One of the things we must do is make political statements with our purchases. This seems to be the best way to communicate to the lower echelon executors of this new world disorder  – through their bank accounts. Nothing else seems to get their attention. One person, one vote has been assassinated by our corporate masters. One dollar, one vote is the current style of governing so we must use it as best we can as a necessary first step to make change.

We can’t be “content” living like caged animals enjoying the pretty lights adorning our cages of self-exile. We have been convinced that civil disobedience is tantamount to childish, unrealistic idealism or, worse yet, treason. The problem is actually civil obedience. Apathy and complacent inaction is behavior that encourages more legislative oppression and financial terrorism dictated by Wall Street.

We watch cleverly crafted movies that show people doing commendable things such as risking personal liberties to help bring about awareness or people risking their lives to help attain freedom for everyone. We talk about these ideals and admire them, but we don’t put them into practice often enough. What will it take to change this?

It takes YOU. Every one of us has to say “Today, I will take this no more. I will find my voice. I will tell people how I feel. I want a voice in MY government. I will express MY beliefs – not the manufactured ideas that THEY want me to have. I will be free.”

Freedom isn’t having 200 channels of dysfunctional behavior modification designed by social engineers to soothe the beasts of creativity inside us all. And, it isn’t a house full of possessions that blur the distinction between owner and owned. Toni Morrison expressed this sentiment very well when she wrote this:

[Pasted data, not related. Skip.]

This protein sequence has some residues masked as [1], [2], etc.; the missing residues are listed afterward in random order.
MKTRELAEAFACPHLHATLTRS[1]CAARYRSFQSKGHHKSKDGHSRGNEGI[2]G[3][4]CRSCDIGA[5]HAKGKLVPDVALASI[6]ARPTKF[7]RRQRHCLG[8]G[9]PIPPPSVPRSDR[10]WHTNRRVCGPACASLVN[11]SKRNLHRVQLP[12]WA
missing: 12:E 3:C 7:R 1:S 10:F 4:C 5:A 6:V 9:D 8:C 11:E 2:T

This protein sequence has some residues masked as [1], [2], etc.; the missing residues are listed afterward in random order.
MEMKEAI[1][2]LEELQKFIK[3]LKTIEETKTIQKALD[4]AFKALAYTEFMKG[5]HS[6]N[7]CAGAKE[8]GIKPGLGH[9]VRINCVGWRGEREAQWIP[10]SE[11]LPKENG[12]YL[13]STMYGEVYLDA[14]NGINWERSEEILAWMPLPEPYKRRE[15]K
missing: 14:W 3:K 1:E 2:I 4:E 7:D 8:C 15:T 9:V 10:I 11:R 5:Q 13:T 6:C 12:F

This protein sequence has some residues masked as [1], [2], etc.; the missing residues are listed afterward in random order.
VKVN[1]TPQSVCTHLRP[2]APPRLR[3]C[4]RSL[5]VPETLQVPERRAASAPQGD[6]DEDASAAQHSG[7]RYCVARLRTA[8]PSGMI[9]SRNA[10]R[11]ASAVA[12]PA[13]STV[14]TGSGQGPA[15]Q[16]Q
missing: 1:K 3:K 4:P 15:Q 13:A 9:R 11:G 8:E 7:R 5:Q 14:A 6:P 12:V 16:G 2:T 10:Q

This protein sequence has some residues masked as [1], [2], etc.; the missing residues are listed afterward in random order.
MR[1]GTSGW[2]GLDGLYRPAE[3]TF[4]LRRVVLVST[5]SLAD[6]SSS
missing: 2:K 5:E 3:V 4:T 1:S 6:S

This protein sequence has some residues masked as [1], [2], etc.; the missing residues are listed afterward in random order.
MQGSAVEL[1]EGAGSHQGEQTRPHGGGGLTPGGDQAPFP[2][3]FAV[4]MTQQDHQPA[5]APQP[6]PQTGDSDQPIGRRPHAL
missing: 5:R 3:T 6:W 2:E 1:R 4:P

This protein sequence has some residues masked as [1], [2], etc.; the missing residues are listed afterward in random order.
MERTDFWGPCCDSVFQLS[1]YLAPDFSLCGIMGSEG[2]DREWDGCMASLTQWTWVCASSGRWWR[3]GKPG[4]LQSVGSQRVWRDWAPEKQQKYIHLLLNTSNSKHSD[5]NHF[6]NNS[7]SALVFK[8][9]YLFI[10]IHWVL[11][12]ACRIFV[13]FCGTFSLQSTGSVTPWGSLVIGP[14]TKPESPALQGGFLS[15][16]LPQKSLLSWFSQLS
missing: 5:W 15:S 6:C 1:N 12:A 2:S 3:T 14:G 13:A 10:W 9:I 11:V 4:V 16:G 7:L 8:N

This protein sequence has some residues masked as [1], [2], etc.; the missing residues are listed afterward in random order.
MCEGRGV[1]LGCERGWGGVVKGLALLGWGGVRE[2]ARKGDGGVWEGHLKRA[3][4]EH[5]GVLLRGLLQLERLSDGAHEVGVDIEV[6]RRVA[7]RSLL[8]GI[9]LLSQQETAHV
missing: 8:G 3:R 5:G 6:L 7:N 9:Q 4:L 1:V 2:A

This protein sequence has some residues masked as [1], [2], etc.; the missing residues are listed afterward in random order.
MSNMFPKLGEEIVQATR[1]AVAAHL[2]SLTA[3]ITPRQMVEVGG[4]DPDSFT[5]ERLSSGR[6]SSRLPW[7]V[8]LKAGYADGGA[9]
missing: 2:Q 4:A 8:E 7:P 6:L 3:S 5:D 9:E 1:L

“You wanna fly, you got to give up the shit that weighs you down.”

After all, this IS what it’s all about. Freedom. And truth. Nothing else in the world really makes much sense without freedom and truth. And, it’s inside us all. If you don’t let “them” have your heart and mind, you are free. And, that’s the truth.


  1. There is an advantage that the old mediums like newspapers, magazines, and books have over todays internet connected gadgets. The old mediums have only one function so that to do other things, you had to put them down. That means we have to be more engaged with the world around us. In contrast to that, the more functions our most cherished gadgets have, the less we put them down and thus the less we observe the world outside of the screen we stare at.

    There is also a dehumanizing effect of increased communication through gadgets over in person communication.

    What you wrote in this post is very good. Thank you

  2. Thank you for your insightful comment. Many people look at technological advances with a fascination bordering on reverence. While I’m not anti-technology, I prefer more personal communication. I spent six weeks at Zuccotti Park in the Fall of 2011 and one of the most enjoyable aspects of that experience was face to face communication between thousands of people. There was genuine affection between people who’d never met before, but who had a common desire to improve society.
    Too much of modern society has a dehumanizing affect on us and it is one of the factors contributing to the societal suicide we are potentially facing. We enable the ruling class to divide us more easily and in the process help make their plan of global domination work more efficiently. Hopefully, through the efforts of people who care about others, we will be able to spread new ideas and bring the humanity back to the huan race. Thanks gain for your comment. Peace.